Data protection authorities are facing a “considerable resource challenge” due to the rise of internet-connected devices and the ways in which organisations want to collect the personal information of consumers.
That’s according to Hannah McCausland, senior international policy officer at the Information Commissioner’s Office (ICO), who issued the warning during a personal data protection panel discussion hosted by the European Parliament Information Office in the United Kingdom.
Her comments come shortly after an ICO report warned how three-quarters of people are concerned that businesses don’t keep their data secure.
“In terms of the enforcement mechanisms, looking to the future, I think that is really, really important and data protection authorities are going to need adequate resources to be able to effectively enforce the rules,” McCausland told the audience at Europe House.
Currently, the European Commission’s Article 29 Data Protection Working Party, which was set up in 1995 to ensure “the protection of individuals with regard to the processing of personal data” is working on a new, updated version of the directive. The body has previously warned how the Internet of Things will require new forms of consent.
McCausland argued that the boom in internet-connected devices and the sheer amount of data transmitted today means it’s becoming difficult for authorities to keep up.
“I think data protection in all countries – and I know other members of the Article 29 Working Party would agree with me – are facing considerable resource challenges in light of the explosion of the digital environment and all of the new challenges which we’re facing in our digital society today,” she said.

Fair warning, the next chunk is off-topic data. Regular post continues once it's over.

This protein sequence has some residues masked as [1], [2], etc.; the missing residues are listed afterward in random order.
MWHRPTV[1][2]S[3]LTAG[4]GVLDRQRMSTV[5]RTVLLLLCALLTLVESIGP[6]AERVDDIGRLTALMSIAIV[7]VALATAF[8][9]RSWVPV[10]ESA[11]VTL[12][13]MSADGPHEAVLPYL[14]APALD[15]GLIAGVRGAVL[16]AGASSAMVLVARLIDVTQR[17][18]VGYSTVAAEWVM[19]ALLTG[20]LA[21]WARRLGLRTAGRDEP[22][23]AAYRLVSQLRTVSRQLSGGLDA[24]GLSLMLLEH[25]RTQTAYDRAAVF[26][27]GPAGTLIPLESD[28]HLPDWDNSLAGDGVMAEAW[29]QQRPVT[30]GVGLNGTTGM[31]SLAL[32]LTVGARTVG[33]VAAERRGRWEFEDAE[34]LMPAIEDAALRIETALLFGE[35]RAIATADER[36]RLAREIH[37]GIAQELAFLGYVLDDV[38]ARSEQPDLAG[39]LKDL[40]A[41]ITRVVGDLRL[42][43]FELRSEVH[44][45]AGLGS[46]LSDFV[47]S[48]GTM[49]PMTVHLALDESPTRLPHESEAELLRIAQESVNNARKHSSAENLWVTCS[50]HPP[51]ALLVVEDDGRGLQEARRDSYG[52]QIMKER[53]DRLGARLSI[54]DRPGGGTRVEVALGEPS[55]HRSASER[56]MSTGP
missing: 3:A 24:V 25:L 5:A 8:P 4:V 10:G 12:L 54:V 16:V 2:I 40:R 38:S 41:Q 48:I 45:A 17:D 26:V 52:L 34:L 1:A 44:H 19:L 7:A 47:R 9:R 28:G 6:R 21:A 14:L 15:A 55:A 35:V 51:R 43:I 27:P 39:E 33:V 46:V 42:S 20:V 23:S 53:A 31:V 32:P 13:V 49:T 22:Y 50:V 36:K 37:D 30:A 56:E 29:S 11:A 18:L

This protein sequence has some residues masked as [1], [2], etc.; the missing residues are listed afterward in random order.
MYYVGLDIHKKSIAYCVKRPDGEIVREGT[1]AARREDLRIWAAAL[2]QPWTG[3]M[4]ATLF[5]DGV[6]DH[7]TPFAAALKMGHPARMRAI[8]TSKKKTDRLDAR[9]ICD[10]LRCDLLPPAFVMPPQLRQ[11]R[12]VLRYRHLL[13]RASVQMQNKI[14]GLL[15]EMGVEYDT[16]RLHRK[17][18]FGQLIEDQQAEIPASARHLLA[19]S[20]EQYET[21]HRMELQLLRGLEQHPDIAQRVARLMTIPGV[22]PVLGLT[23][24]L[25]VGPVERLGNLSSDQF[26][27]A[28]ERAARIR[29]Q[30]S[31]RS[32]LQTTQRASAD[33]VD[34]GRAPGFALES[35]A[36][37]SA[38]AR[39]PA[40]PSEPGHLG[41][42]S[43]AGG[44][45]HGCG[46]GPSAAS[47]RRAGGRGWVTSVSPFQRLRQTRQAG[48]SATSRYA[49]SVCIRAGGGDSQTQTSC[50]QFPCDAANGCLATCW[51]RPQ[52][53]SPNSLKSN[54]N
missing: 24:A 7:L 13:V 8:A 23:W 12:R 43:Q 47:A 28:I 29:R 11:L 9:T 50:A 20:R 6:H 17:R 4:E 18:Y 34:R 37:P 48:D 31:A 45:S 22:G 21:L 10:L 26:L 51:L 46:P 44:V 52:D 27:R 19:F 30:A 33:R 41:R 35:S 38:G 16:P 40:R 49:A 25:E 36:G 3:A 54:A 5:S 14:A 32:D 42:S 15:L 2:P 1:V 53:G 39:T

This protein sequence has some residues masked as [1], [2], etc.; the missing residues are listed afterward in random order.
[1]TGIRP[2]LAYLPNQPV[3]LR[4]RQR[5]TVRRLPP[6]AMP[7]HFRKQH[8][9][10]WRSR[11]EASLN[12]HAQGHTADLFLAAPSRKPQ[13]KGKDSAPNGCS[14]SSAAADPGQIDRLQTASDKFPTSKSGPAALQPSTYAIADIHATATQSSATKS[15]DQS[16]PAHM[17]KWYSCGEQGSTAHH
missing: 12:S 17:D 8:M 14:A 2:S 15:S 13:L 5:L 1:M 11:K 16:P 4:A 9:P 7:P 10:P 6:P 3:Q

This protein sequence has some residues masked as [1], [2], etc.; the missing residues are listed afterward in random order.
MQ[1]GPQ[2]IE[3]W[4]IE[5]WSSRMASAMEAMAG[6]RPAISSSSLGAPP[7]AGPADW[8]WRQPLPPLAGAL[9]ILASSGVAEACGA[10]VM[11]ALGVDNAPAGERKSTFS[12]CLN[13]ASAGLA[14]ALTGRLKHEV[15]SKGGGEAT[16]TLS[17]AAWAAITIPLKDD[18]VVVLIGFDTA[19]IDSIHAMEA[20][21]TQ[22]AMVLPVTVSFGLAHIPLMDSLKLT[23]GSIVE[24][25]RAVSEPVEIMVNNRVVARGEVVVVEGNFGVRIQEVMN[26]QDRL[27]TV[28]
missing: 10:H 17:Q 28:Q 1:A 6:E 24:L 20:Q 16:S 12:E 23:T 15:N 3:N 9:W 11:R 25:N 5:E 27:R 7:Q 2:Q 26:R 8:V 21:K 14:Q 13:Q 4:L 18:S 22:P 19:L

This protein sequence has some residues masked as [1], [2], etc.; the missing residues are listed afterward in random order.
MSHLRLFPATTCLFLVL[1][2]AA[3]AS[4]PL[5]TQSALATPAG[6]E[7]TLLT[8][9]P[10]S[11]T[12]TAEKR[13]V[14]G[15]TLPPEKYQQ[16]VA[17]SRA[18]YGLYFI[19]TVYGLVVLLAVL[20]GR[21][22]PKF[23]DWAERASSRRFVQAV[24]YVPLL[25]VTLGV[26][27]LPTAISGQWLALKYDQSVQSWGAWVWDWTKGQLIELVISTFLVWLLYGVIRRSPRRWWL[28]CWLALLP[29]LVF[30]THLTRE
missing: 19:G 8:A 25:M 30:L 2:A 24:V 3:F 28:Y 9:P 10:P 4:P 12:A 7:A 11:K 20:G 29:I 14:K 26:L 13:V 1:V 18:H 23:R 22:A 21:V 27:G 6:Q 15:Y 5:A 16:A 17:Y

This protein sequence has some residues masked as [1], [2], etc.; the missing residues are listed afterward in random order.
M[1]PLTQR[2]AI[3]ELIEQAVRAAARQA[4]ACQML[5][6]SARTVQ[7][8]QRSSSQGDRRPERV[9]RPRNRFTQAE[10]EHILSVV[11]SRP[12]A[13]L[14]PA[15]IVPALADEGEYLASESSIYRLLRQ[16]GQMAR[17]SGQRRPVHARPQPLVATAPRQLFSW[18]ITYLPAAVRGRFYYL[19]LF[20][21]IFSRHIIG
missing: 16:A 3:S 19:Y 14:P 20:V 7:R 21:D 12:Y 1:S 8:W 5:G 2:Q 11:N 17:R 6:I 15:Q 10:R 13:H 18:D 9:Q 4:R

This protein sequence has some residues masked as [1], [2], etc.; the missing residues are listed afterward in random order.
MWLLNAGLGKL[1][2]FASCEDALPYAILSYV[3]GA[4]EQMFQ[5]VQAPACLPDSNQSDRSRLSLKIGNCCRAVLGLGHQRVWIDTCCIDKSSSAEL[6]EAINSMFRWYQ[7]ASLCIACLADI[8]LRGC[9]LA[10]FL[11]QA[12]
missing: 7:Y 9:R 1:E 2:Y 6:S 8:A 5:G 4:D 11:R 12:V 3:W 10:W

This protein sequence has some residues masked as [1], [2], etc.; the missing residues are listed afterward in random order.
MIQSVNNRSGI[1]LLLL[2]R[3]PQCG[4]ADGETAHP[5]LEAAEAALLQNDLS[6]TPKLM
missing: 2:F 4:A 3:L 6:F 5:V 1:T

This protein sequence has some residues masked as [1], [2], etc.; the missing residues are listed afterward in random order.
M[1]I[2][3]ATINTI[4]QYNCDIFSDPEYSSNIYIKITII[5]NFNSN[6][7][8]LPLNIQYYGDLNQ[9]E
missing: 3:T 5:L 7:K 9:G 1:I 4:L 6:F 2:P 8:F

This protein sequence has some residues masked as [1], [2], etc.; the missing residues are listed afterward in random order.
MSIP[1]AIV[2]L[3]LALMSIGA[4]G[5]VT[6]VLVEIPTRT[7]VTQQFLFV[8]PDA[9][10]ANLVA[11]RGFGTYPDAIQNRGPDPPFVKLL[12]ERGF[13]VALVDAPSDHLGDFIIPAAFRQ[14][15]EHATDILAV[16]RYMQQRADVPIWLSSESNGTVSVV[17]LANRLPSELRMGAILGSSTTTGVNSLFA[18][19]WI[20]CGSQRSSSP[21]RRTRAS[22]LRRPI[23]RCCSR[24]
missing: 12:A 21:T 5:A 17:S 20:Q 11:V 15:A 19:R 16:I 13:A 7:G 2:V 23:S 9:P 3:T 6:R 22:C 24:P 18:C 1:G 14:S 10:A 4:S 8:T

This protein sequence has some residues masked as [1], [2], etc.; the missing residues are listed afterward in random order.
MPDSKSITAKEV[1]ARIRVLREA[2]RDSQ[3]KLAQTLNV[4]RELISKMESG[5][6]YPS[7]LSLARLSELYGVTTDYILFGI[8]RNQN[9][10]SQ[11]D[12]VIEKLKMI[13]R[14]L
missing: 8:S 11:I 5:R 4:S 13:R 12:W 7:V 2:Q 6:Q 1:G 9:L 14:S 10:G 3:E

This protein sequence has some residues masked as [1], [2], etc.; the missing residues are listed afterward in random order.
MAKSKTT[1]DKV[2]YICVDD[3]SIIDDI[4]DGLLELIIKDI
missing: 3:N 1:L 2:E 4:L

McCausland went on to stress how organisations must ensure they keep data secure.
“In terms of how we can effectively input into all of the changes which are ongoing in our society, it can’t be down to the regulators to take sole responsibility here,” she said.
“It has to be down to organisations – both in the public and in the private sectors – because there are data breaches happening all over the place in both of those sectors,” McCausland continued.
“And that is really where the accountability principle has been embedded into the Commission proposals and everybody needs to play their part in withholding and safeguarding individual’s rights to data protection,” she added.
McCausland’s remarks echoed earlier comments from fellow panellist Richard Ward, responsible for government relations at IBM, who argued that organisations that want to collect personal data must convince consumers that they can be trusted to do so.
“Businesses who want to use your data have to convince you that they are trustworthy guardians of your data and will deal with it in an ethical way,” he said.
“I don’t think regulation itself will deliver that and it’s down to companies and the way that they treat your data to convince you that’s the case. We see examples today of companies who can do that quite successfully; equally, we see examples of companies which don’t,” Ward continued.
“I think, in terms of where we go from here, we should be expecting industry to do a lot more work around protecting your personal data,” he concluded.
The ICO regularly fines organisations which suffer data breaches, but McCausland insisted that it always considers a range of options before taking action.
“Fines are certainly part of the toolbox of an effective regulator. We don’t solely operate on the basis of fines as a policy at present, we have a range of options available to us as a regulator,” she explained. “We’ve just been permitted to do compulsory audits in the NHS in the last few weeks.”
However, looking to the future, McCausland argued that the ICO – and other regulators – will need more flexibility in terms of what fines and punishments they can hand down.
“I think what we really need as regulators is a degree of flexibility to decide whether a fine is appropriate in a certain case,” she said.
“It’s not automatically the case that you’re going to get a fine of X percentage of your global turnover when you commit a data breach in a certain way, we still need that flexibility,” McCausland concluded.